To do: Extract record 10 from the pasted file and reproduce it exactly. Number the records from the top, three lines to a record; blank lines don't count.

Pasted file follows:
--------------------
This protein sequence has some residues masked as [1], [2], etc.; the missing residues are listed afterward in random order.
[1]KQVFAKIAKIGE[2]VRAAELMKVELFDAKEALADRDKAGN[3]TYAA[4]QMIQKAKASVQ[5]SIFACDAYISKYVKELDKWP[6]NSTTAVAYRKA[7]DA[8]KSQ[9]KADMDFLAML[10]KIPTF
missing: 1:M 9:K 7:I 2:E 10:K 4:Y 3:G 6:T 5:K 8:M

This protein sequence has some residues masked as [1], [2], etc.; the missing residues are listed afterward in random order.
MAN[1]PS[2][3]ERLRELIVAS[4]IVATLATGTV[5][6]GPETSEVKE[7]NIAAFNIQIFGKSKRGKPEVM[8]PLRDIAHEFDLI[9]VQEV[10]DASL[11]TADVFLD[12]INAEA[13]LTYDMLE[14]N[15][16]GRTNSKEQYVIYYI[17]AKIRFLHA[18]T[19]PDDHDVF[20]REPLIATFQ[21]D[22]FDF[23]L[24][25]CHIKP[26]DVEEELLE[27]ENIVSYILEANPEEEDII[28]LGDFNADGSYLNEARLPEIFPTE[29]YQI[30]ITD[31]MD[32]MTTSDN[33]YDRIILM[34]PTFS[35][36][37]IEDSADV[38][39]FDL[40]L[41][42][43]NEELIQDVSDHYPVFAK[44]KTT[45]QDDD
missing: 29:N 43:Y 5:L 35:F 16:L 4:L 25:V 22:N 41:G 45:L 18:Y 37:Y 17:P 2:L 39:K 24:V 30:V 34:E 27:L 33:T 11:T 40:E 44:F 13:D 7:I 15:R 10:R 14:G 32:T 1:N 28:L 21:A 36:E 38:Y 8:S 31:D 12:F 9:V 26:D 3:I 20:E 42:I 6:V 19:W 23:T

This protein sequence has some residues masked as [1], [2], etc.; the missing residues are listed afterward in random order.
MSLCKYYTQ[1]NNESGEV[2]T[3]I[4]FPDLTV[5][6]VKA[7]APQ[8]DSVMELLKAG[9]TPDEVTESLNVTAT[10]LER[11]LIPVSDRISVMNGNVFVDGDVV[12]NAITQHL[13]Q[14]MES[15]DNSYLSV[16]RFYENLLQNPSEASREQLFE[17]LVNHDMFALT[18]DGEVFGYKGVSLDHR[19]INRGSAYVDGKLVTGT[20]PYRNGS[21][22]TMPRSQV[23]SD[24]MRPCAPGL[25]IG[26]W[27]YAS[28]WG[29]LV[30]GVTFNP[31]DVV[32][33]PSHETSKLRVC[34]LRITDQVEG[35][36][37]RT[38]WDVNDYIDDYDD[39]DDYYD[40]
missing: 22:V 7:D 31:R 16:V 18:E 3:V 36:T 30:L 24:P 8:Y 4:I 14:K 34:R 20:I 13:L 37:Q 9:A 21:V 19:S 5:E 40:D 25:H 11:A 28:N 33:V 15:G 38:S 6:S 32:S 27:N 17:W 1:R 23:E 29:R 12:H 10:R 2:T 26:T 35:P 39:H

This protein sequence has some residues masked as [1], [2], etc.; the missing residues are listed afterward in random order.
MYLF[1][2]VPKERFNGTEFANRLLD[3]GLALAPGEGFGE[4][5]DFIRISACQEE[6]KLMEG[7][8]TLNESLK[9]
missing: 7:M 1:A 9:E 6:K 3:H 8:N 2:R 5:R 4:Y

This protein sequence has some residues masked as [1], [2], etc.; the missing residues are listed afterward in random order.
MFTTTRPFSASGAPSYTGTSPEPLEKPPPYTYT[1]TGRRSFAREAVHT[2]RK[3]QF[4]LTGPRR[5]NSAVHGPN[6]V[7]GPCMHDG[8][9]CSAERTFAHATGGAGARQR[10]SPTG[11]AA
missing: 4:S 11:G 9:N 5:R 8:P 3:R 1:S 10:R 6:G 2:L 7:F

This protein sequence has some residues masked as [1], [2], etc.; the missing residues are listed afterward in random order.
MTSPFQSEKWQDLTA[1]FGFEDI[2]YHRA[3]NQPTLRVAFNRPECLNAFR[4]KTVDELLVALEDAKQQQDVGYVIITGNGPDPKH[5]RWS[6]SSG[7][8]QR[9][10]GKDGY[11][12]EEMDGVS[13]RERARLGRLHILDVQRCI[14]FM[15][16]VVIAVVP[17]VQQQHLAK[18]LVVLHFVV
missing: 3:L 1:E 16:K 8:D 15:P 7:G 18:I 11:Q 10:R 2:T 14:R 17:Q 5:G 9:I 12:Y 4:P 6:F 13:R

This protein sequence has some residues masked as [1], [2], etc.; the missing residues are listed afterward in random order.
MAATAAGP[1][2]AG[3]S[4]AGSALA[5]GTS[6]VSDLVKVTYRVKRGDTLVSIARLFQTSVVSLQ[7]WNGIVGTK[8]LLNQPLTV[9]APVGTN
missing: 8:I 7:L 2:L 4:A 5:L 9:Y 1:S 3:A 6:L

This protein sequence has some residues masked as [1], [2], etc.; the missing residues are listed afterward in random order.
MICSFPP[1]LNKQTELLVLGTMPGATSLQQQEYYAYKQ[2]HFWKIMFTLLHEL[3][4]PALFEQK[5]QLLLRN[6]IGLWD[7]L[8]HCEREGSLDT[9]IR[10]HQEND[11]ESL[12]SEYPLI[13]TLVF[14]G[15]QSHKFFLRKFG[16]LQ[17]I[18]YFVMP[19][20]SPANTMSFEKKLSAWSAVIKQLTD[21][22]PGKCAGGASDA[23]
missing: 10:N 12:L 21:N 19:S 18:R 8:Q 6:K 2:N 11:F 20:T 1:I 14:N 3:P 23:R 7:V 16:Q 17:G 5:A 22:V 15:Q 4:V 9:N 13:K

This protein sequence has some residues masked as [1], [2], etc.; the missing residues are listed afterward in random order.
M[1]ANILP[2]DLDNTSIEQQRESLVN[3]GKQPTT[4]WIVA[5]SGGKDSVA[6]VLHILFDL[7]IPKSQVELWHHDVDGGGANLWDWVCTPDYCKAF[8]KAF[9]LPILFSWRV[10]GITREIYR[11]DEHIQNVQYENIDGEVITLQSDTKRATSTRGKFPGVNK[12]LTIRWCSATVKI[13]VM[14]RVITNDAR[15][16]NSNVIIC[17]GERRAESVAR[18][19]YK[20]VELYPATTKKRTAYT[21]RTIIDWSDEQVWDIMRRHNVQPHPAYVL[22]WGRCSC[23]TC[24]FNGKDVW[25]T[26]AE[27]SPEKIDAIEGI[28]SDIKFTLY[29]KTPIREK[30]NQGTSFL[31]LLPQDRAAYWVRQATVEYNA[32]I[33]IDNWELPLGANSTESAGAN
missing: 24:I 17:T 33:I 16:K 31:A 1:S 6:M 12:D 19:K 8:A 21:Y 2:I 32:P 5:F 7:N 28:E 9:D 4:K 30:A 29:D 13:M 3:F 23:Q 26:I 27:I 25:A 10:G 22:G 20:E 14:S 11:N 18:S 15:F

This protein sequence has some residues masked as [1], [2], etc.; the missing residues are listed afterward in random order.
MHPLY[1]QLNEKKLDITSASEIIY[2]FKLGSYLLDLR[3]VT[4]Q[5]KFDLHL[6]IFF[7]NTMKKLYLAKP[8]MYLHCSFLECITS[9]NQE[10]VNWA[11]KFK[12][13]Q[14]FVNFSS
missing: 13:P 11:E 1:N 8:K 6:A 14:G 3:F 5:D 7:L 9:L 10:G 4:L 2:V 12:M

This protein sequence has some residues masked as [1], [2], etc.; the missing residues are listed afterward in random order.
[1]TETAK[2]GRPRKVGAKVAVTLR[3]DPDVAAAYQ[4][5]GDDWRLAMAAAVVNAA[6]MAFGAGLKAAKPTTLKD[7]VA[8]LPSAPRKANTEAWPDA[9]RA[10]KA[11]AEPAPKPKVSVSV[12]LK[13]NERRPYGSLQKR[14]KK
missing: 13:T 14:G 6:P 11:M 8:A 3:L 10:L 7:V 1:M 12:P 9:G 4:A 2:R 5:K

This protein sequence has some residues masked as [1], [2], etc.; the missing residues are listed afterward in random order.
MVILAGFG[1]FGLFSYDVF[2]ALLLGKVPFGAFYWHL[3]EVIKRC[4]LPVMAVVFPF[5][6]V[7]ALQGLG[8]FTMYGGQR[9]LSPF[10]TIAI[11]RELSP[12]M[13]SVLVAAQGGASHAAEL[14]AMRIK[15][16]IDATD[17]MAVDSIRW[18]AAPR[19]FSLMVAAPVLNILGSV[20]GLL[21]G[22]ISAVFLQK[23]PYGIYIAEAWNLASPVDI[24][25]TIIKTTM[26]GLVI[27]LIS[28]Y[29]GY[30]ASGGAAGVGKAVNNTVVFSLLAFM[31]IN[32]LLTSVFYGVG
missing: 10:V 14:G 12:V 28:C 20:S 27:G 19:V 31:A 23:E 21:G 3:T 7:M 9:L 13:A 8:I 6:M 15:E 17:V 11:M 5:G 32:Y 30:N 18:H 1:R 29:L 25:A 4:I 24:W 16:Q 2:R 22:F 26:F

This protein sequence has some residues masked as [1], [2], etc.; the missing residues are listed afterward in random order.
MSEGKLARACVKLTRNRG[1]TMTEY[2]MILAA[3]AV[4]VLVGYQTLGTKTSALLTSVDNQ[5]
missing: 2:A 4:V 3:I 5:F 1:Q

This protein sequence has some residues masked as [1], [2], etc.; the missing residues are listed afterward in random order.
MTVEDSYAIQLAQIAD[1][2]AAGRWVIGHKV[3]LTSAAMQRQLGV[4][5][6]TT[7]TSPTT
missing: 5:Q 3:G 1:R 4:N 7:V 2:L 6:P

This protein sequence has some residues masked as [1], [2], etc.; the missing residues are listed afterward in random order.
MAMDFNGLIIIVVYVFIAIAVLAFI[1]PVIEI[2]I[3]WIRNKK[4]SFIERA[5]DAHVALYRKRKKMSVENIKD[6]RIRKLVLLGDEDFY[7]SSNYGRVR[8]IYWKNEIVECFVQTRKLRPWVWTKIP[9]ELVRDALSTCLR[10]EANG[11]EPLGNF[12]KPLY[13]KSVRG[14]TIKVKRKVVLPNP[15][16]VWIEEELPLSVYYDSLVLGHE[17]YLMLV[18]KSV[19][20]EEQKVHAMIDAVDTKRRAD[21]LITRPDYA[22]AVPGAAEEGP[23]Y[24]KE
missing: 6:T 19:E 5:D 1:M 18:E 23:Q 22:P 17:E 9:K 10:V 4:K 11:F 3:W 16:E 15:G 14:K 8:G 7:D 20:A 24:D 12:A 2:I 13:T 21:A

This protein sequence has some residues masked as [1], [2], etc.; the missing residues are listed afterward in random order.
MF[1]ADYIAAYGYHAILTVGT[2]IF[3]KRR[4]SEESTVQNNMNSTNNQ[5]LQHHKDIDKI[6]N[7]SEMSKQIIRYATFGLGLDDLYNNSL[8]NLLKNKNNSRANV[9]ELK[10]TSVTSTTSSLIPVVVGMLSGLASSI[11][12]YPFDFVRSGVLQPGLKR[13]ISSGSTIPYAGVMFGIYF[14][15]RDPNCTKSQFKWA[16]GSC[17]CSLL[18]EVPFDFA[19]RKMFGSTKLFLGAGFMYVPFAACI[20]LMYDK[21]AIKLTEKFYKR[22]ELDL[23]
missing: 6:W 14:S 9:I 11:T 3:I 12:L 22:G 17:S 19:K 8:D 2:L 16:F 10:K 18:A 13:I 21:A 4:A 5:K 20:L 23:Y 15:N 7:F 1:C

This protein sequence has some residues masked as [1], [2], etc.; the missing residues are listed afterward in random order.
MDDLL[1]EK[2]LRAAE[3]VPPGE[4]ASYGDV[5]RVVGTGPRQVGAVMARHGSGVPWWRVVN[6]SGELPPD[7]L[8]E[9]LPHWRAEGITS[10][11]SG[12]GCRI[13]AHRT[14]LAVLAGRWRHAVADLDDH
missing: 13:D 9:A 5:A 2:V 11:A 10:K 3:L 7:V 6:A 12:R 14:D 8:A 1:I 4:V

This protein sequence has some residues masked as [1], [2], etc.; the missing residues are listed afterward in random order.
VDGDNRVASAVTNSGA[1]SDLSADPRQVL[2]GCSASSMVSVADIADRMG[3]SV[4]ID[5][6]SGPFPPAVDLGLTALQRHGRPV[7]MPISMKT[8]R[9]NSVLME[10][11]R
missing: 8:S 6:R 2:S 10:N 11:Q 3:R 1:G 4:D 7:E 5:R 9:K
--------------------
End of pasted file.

This protein sequence has some residues masked as [1], [2], etc.; the missing residues are listed afterward in random order.
MHPLY[1]QLNEKKLDITSASEIIY[2]FKLGSYLLDLR[3]VT[4]Q[5]KFDLHL[6]IFF[7]NTMKKLYLAKP[8]MYLHCSFLECITS[9]NQE[10]VNWA[11]KFK[12][13]Q[14]FVNFSS
missing: 13:P 11:E 1:N 8:K 6:A 14:G 3:F 5:D 7:L 9:L 10:G 4:L 2:V 12:M